5 Best Lenses for Bird Photography in 2020

Birdwatchers who are interested in bird photography will quickly find that taking pictures of birds is not as simple as a point and click. In order to capture excellent photos of birds, it’s true that you’ll need a quality camera, but the most important piece of your camera setup is the lens!

It can be daunting to begin shopping for the perfect camera and lens combo. But with a little help, you can find the right setup that suits your needs and your budget. 

Below is a guide to help you better understand camera lens features specific to birding and some lens suggestions.

We Recommend

Best budget option

Sigma Lens
150-600mm f/5-6.3

Best wildlife lens

Canon Lens
100-400mm f/4.5-5.6

Best price/value ratio

Nikkor Lens
200-500mm f/5.6

Types of Lenses for Birding

When searching for a lens for birding, there are 2 main types: prime and zoom.

Prime lenses offer a fixed focal length.

  • There will be no zoom ring, so in order to get closer to the object you are focused on, you will have to move closer physically.
  • The benefit to a prime lens is that you will have a wider aperture. (Indicated by a lower f-stop number.
  • For example, f/2.8). A wider aperture will provide you more leeway when it comes to shooting in dark settings.

Zoom lenses, on the other, offer a focal length range.

  • This allows you to zoom in and out on an object from a stationary position. Zoom lenses will typically have a smaller aperture, starting around f/4.5.
  • For most beginner bird photographers, a zoom lens is the best option.
  • They are more versatile and offer more opportunities to capture birds at varying distances.

Do You Really Need an Expensive Lens?

A quality camera lens will go a long way when it comes to image quality, particularly with bird photography. Most bird photographers tend to prioritize the lens over the camera. So if you are choosing between an expensive lens or an expensive camera, it might be best to go with the expensive lens and compromise on the quality of the camera.

It may take some research to determine the right camera and lens setup for your budget, but finding the right gear will certainly make photographing birds a much easier task.

Here’s a breakdown of what to expect at different price points when searching for a camera lens specific to bird and wildlife photography:

$500 – $1,000 – Lenses in this range will typically offer minimal focal length–300mm or less. Although there are brands, such as Tamron and Sigma, that offer a focal length of up to 600mm in this price range. The glass elements will be lower quality, causing photos at high zoom to appear less sharp.

$1,000 – $3,000 – You’ll find excellent options in this price range with focal length ranging from 150mm-600mm. The glass elements in these lenses will be much better, and the lens itself will feature better autofocus and image stabilizing capabilities.

$3,000 – Higher – In terms of wildlife photography, you may see quite a jump in price point for specialty, high-zoom lenses. Name brand prime lenses with a wide aperture, and a focal length of 400mm or 600mm will cost over $10,000. These are professional grade lenses that feature the best glass, the best AF motors, and the best IS systems.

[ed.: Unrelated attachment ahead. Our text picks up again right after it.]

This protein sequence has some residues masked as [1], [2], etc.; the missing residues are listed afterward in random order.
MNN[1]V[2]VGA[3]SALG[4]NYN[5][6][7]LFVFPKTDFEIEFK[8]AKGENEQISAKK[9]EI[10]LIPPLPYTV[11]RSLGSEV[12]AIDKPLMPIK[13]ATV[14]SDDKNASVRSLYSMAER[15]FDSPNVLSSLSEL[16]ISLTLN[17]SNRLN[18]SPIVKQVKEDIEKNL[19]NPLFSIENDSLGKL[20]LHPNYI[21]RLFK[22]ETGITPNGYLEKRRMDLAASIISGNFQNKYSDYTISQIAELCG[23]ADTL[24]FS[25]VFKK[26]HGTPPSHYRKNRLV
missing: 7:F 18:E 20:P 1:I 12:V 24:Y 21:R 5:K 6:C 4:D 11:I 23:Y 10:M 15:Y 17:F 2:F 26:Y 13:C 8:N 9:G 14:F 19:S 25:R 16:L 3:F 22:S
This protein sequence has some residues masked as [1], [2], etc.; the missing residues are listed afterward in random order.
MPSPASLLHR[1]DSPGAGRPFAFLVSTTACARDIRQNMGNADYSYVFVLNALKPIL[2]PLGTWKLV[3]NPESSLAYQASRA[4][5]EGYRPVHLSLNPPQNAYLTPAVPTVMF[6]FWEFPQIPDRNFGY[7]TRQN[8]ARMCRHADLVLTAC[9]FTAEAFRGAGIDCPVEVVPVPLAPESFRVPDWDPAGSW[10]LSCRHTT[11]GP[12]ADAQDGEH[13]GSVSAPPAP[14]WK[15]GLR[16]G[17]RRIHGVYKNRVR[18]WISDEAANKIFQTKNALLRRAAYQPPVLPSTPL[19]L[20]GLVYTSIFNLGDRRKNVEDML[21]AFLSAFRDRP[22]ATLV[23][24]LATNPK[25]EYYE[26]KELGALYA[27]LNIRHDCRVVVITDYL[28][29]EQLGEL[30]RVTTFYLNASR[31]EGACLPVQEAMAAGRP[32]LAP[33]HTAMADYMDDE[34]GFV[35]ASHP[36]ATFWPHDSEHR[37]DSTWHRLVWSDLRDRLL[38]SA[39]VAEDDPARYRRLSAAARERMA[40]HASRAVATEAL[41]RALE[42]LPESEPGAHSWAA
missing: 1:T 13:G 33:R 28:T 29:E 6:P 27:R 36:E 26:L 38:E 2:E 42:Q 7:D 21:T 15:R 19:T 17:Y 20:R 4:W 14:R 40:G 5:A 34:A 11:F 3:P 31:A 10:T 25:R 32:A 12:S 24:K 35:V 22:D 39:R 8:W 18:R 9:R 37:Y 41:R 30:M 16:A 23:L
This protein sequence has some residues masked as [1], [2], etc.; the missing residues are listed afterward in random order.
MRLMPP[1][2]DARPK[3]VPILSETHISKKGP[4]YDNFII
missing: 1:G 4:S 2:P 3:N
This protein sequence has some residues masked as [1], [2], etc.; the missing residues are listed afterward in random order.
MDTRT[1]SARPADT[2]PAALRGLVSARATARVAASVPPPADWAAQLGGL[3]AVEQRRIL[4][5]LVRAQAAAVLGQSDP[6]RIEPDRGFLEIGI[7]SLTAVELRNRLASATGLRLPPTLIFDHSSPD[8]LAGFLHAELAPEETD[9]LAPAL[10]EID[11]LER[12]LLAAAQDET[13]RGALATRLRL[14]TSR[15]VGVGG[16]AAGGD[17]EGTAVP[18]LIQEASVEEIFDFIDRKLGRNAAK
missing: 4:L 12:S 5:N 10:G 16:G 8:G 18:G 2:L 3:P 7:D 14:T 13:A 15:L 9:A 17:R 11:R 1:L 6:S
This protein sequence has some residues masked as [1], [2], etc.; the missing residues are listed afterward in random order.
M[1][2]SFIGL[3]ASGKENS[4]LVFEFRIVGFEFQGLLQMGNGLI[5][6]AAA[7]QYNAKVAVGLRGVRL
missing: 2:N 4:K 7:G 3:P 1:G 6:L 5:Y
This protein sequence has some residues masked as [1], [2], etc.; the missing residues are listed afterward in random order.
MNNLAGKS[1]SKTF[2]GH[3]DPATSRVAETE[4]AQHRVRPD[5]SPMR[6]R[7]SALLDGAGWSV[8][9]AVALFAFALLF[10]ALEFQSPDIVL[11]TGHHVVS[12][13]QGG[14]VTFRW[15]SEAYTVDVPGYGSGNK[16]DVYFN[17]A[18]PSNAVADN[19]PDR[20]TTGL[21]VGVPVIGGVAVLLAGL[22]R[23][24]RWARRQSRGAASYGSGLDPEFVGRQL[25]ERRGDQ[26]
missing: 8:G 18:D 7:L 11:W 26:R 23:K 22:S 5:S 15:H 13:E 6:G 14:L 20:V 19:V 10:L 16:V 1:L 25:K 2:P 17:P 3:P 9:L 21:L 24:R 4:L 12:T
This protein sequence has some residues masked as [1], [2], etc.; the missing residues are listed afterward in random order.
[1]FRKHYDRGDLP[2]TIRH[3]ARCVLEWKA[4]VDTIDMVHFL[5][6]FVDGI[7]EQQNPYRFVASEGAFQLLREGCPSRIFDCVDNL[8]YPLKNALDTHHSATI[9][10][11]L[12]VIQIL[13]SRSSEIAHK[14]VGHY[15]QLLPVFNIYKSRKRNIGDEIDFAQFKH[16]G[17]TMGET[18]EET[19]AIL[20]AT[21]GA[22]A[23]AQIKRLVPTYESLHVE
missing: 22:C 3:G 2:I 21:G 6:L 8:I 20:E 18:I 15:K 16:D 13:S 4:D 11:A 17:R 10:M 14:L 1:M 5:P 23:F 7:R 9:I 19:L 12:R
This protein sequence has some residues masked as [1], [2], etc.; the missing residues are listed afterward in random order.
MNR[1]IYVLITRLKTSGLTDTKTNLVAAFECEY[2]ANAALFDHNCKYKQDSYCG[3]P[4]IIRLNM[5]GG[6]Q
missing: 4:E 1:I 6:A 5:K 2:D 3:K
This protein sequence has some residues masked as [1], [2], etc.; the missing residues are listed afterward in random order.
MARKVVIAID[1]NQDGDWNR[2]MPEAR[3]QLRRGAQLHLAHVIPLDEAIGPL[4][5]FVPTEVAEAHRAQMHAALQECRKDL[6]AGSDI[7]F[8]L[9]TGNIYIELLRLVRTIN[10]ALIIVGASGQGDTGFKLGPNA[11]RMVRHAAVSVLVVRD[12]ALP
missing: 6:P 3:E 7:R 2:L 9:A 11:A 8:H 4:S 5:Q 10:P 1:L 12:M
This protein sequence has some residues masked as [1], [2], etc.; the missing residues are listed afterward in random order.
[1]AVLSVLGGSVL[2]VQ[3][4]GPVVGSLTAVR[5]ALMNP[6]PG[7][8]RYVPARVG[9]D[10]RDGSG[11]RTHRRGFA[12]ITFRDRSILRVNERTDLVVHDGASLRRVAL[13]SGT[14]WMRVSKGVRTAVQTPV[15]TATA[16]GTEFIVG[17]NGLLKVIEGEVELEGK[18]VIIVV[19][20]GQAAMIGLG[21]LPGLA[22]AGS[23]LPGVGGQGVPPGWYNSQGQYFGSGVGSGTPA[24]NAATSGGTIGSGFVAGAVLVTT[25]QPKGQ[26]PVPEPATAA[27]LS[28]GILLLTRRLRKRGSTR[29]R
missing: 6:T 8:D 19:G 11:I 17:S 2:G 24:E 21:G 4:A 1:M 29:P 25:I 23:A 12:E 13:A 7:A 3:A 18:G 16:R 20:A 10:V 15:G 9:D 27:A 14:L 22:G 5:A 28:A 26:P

What About Camera Bodies?

It is certainly possible to purchase an expensive lens and use it with a cheaper camera body, but it’s important to take a few things into consideration. Also, check out our guide on best cameras for bird photography.

For bird photography, a quality lens is a priority, but you’ll also want a camera that can keep up with the birds that you are photographing.

Some features you’ll want to prioritize on a camera are:

Sensor

  • A camera’s image sensor is responsible for the resolution, depth, and overall image quality a camera can produce. Quality sensors directly correlate to size: the bigger the sensor, the better the photos.
  • This is because a large sensor will have more surface area to capture light, which helps produce clear and colorful photos. For bird photographers who prioritize image quality, find a camera that features a full-frame sensor.
  • If you are looking for more affordable options, then cameras with APS-H or APS-C sensors are excellent mid-range choices. For budgets under $1,000 you’ll have to settle for smaller sensors, still capable of capturing great photos, just don’t expect enlarge prints to be sharp.

Autofocus

  • A fast (and smart) autofocus will help you quickly focus on the subject in the viewfinder.
  • Great autofocus works on a variety of levels, such as the camera sensor, the mechanics of the lens, and internal computing. It’s difficult to attribute great autofocus to any one thing.
  • For this reason, it’s important to research reviews to find the best camera and lens combinations that produce excellent autofocus.

Shutter Speed

  • Cameras these days are incredibly fast machines. Still, bird photographers will certainly want to make sure their cameras are capable of capturing the lively movements of the birds they observe.